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Thread: Phosgene Gas

  1. #1
    Join Date
    May 2005
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    373

    Phosgene Gas


    I find that I'm often exposed to phosgene gas when welding. There's usually residual gas in pipes when I'm servicing equipment that produces phosgene when heated. I'm wondering if anyone has any advice for me to help deal with this unpleasant and potentially harmful event? Do any of you guys use a mask?

    Thanks!

  2. #2
    Join Date
    Jun 2004
    Location
    BR,LA
    Posts
    256
    recover the refrigerant longer (pull a vacuum on the system)

  3. #3
    Join Date
    Feb 2005
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    small island in the Pacific Ocean
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    558
    I'm hurt. You don't like Phosgene.

    You could also try running some nitrogen through the line.

  4. #4
    i only get exposed to phosgene when brazing, i guess i'm lucky.

    nah, seriously, evacuate longer before exposing yourself to the situation, and "try" to keep your health.(be careful otherwise)

  5. #5
    Join Date
    Jun 2003
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    in a tree looking in your window
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    Dixie, I would suggest changing your evacuation habits. I lost a buddy of mine about 15 years ago to phosgene gas poisoning, he got in a hurry, breathed a bunch of it, walked around for a week feeling terrible, doc told him it was the flu. His wife found him dead on the kitchen floor the next morning. 27 years old with a wife, a 3 year old and one on the way, wife lost the baby a few weeks later. Something to think about.
    If you dont stand behind our troops, please feel free...........to stand in front of them.

  6. #6
    Join Date
    Jan 2004
    Posts
    1,176
    If you have a good reclaim unit and do a double evac you should never have to worry about phosgene,I have welded on some pretty big lines and have not been exposed, the only time I ever have been is when I cut corners.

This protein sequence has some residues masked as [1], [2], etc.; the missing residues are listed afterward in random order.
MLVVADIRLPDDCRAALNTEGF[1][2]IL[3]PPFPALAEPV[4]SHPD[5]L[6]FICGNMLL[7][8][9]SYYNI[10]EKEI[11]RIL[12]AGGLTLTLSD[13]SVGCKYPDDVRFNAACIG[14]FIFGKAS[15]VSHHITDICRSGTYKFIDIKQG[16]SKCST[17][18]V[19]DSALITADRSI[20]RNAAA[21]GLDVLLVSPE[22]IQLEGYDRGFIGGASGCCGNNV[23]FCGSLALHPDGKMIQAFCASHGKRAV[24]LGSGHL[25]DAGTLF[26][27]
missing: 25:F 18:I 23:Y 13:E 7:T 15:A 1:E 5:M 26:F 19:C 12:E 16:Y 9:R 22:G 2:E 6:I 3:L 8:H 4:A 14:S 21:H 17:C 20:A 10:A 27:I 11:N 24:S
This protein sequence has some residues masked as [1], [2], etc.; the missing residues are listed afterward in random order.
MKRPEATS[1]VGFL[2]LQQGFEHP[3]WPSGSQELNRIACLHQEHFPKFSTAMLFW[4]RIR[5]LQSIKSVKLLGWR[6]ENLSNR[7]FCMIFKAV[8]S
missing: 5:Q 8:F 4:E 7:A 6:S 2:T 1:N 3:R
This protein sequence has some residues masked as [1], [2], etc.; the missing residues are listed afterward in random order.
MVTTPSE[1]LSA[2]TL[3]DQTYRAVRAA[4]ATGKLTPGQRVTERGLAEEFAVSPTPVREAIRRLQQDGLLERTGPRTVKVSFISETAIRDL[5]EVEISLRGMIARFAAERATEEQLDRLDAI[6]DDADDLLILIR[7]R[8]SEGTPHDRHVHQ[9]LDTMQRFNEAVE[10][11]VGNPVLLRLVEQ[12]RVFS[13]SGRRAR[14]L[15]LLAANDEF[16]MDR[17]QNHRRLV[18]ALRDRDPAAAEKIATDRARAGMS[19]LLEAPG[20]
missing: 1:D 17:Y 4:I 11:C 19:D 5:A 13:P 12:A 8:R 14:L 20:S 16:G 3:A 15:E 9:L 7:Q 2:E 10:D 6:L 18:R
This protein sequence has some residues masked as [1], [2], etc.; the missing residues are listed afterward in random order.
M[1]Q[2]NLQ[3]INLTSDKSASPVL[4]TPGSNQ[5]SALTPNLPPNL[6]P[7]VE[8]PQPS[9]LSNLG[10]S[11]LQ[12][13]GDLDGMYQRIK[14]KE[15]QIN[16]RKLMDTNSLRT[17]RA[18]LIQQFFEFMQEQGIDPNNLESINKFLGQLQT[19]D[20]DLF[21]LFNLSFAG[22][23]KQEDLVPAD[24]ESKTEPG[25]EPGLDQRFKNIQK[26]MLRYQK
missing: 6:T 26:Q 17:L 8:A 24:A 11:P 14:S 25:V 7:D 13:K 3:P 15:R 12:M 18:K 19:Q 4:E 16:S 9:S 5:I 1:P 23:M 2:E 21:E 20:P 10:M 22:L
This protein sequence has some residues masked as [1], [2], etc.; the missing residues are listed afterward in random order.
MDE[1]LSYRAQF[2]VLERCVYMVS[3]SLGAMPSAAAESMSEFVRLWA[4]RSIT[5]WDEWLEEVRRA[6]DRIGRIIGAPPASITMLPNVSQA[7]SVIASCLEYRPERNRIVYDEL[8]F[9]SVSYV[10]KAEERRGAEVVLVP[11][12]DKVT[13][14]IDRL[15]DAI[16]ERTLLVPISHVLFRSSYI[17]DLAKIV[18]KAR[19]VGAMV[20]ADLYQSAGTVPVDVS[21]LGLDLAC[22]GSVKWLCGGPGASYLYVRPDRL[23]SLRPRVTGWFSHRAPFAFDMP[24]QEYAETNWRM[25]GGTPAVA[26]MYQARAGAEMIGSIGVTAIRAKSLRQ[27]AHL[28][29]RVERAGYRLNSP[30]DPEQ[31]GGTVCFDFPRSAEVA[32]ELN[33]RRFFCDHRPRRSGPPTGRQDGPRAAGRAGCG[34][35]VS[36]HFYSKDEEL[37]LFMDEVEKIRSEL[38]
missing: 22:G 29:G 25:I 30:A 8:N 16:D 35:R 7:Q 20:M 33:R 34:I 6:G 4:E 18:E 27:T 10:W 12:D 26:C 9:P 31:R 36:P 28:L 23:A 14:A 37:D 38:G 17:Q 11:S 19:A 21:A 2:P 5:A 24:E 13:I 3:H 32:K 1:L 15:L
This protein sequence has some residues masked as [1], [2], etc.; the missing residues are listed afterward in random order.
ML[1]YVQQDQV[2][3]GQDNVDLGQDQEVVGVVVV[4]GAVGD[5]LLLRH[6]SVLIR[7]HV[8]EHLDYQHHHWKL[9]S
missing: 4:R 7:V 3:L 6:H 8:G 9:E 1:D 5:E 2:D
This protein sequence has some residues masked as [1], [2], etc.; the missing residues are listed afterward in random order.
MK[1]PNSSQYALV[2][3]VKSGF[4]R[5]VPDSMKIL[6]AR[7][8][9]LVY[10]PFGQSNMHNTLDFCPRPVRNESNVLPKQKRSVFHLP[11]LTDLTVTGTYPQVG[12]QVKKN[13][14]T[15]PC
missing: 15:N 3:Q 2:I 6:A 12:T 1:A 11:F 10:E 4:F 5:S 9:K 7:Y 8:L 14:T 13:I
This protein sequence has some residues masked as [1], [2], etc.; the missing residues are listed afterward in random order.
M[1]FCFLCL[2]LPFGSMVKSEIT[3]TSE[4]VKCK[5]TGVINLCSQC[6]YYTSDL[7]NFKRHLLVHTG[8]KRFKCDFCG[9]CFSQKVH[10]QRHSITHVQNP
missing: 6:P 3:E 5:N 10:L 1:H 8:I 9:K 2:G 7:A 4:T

7. #7
    Join Date
    May 2005
    Posts
    373

    Allright guys, thanks for the replies. I'm going to sharpen up my procedures!

    Thanks!

  8. #8
    Join Date
    May 2004
    Location
    Los Angeles, CA
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    1,560
    Good Afternoon Gentlemen,

    Phosgene, we like you, we just can’t stand the smell of you, that’s all.

    Most of us already know that phosgene gas is a byproduct of some refrigerants when they are exposed to an open flame, or extreme heat. We also know that this byproduct is extremely dangerous, even in small trace amounts. Since we cannot remove the open flame, or extreme heat needed to braze our systems, we need to do the next best thing, remove the potential of these refrigerants from reaching the open flame, or extreme heat.

    This isn’t always entirely possible based on the fact that small amounts of trapped refrigerant can linger in small amounts of refrigeration oil that is pooled inside our refrigeration circuit. But as already been pointed out, good refrigerant recovery procedures and practices can reduce our potential of coming into contact with this extremely dangerous byproduct.

    Good and sound recovery practices, its good for the environment, and good for us as well.

    Respectfully Submitted,
    John J. Dalton


  9. #9
    rubobornot Guest
    I read an article that said that phosgene gas could be a factor in Legionnaire's disease [url]http://www.pmengineer.com

  10. #10
    Join Date
    May 2004
    Posts
    1,865
    I read an article on Phosgene gas that says the only refrigerant that creates "true" Phosgene gas is R-12. The gas produced by R-22 is similar and Harmful, but is not really phosgene. Im just quoting this, not sure how true it is.

  11. #11
    Join Date
    May 2004
    Posts
    1,865

    I found the proof

    Being extremely toxic in small amounts, phosgene formation was a real concern when traditional refrigerants (R11, R- 12, R- 113, R- 114) decomposed. Phosgene contains two chlorine atoms and an oxygen atom. It will only form when oxygen is present and only the refrigerants with chlorine attached will produce phosgene (not HFCs). R22 has only one chlorine atom per molecule, so it is extremely difficult, chemically speaking, to get another one attached to form phosgene. Decomposition of R-22 or HFCs may form other carbonyl fluorides, however they are not as toxic as phosgene.

    http://www.refrigerants.com/msds.htm

  12. #12
    Join Date
    Mar 2003
    Location
    Cincinnati
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    I started out in this trade repairing through the wall units way before recovery. We would blow the charge and un-sweat the compresor. 9 times out of 10 you would get a face full of phosgene and gag the hell out of ya. Normal hazzard of the job then with a cancer stick in my mouth. If I only knew then what I know now........

  13. #13
    Join Date
    Feb 2005
    Posts
    344

    What was I thinking?

    Back in the days when I would be in an R-12 enriched atmosphere and casually draw on my cigarette.

    Drawing refrigerant across a glowing ember of tobacco.

    Smoooooooth.

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